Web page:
When I was 18 and backpacking through Europe, I decided that getting a tattoo would be an excellent idea. I wasn’t alone, either. My friend Kelly and I were in this thing together, so, while staying with her friend in Ghent, Belgium, we found a tattoo artist — a man with lots of facial piercings and little space in his studio — to do the work. We decided we’d each get a shooting star — mine in blue, hers in purple — to remind us that…..Well, I’m not quite sure anymore. But I know it was probably important and special and definitely young and optimistic.
For a long time, I didn’t tell anyone at home about my ink, other than a few friends. Certainly not my family. It eventually popped out of my mouth the night before I was off to Ecuador to study finance in Spanish. My parents and brother were in the room when I said, “Just in case something happens to me over there and you need to identify my body, I have a tattoo of a blue shooting star.” I’d been watching a lot of crime shows.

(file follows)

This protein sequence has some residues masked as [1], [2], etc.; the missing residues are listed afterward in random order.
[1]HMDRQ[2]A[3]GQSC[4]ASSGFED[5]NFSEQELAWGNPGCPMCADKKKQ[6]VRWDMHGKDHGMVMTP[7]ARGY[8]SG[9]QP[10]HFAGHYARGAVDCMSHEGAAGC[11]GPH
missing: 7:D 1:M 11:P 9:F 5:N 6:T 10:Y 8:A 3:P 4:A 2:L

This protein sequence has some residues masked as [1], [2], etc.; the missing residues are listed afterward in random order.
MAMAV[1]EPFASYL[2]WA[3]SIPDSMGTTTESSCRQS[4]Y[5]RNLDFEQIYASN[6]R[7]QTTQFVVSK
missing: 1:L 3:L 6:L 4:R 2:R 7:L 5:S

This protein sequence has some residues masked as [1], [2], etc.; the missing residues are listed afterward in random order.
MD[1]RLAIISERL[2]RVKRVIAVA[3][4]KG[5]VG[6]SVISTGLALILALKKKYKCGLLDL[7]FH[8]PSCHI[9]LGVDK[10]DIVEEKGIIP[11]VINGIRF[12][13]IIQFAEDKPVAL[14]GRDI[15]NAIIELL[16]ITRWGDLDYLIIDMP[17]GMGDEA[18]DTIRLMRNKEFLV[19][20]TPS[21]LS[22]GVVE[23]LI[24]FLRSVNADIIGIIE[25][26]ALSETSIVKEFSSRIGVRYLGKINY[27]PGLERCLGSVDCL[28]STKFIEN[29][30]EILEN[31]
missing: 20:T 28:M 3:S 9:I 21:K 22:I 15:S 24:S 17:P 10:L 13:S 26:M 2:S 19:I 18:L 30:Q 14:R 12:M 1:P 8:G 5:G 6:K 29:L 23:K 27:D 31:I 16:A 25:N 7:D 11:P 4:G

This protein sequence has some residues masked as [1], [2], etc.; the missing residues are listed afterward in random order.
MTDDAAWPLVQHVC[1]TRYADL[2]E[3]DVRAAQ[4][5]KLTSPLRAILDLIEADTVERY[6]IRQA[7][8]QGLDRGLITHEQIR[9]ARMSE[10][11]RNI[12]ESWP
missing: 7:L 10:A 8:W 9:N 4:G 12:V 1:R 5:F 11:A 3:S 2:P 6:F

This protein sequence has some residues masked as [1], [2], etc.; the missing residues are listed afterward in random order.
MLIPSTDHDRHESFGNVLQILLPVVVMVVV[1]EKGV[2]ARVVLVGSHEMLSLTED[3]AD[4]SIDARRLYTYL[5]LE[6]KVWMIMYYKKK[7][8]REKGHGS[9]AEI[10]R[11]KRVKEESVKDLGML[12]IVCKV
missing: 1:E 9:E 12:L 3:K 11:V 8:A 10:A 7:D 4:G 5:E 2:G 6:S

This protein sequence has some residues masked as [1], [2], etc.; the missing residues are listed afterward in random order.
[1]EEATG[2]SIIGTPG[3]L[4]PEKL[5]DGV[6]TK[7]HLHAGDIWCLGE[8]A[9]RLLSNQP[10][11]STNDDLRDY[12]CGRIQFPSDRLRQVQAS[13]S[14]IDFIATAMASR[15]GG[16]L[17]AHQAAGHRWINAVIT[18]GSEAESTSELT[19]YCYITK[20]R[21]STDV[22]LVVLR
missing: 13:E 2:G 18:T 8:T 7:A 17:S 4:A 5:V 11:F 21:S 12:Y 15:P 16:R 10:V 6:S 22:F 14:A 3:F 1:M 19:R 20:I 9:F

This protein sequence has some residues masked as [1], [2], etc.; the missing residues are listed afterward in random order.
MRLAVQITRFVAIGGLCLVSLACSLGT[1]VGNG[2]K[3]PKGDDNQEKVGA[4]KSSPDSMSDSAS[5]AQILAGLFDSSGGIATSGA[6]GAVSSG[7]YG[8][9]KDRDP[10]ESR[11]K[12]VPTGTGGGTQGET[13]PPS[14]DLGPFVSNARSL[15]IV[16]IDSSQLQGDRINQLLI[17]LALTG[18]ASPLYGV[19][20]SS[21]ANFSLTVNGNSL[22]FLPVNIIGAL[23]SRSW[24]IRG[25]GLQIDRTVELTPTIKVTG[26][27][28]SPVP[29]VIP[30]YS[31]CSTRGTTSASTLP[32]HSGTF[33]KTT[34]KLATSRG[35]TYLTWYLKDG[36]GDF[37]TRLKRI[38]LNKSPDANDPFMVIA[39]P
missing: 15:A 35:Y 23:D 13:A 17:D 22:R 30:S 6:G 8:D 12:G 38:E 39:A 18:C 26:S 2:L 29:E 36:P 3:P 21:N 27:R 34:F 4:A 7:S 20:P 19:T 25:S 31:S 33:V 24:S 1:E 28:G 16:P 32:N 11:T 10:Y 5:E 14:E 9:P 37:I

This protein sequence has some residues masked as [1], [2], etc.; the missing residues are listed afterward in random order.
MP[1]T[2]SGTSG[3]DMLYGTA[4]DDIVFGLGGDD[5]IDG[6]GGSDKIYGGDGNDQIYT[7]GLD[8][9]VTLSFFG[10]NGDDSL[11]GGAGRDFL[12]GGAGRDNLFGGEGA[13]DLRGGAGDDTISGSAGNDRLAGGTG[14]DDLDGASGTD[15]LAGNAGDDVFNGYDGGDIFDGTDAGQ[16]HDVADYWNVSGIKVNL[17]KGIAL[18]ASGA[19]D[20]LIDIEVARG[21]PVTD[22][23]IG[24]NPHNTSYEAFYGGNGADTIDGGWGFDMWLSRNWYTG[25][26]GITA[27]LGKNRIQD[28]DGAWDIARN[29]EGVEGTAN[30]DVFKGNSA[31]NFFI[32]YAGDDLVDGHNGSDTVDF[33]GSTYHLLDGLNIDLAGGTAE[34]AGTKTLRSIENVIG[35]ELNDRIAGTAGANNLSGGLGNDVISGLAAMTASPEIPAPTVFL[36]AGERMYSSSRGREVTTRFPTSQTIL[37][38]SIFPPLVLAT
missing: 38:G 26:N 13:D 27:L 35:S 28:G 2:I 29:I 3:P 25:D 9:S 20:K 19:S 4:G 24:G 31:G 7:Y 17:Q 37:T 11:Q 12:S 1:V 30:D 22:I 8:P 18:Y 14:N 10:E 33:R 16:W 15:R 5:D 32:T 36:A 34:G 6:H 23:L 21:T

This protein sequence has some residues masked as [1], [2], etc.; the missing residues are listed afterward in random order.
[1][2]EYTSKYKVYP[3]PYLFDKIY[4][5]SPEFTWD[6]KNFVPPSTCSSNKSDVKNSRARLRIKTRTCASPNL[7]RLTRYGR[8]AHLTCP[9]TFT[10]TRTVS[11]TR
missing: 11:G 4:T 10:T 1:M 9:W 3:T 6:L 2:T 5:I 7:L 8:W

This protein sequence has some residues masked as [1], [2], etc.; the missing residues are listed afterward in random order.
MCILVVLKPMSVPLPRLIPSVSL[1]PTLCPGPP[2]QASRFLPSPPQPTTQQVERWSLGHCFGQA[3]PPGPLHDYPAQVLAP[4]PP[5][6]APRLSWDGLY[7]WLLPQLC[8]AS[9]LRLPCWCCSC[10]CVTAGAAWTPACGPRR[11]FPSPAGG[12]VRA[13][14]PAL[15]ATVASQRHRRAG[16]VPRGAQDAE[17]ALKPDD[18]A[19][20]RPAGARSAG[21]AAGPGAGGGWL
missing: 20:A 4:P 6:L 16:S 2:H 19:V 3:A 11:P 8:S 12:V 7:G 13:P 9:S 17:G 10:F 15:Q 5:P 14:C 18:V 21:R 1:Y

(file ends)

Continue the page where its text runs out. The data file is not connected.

My family didn’t judge me at all but that’s not to say others haven’t. I always get a kick out of conversations about tattoos and the types of people who get them. Case in point: a first date in Toronto in 2004. The conversation went like this:
Him: I mean, who would get a tattoo? People with tattoos are so ignorant and crazy. That sh*t’s on your body for life! You’d have to be stupid to….*Rant rant rant rave rant*
Me: (Staring at him in silence.)
Him: *More ranting* (Pausing when he noticed I was not agreeing.) You have one, don’t you?
That guy became my boyfriend and, although the relationship eventually blew up and the whole thing went to crap, I like to think that I changed his outlook on tattoos and the people who get them.
Doesn’t matter, anyway. I’m good with my faded blue star.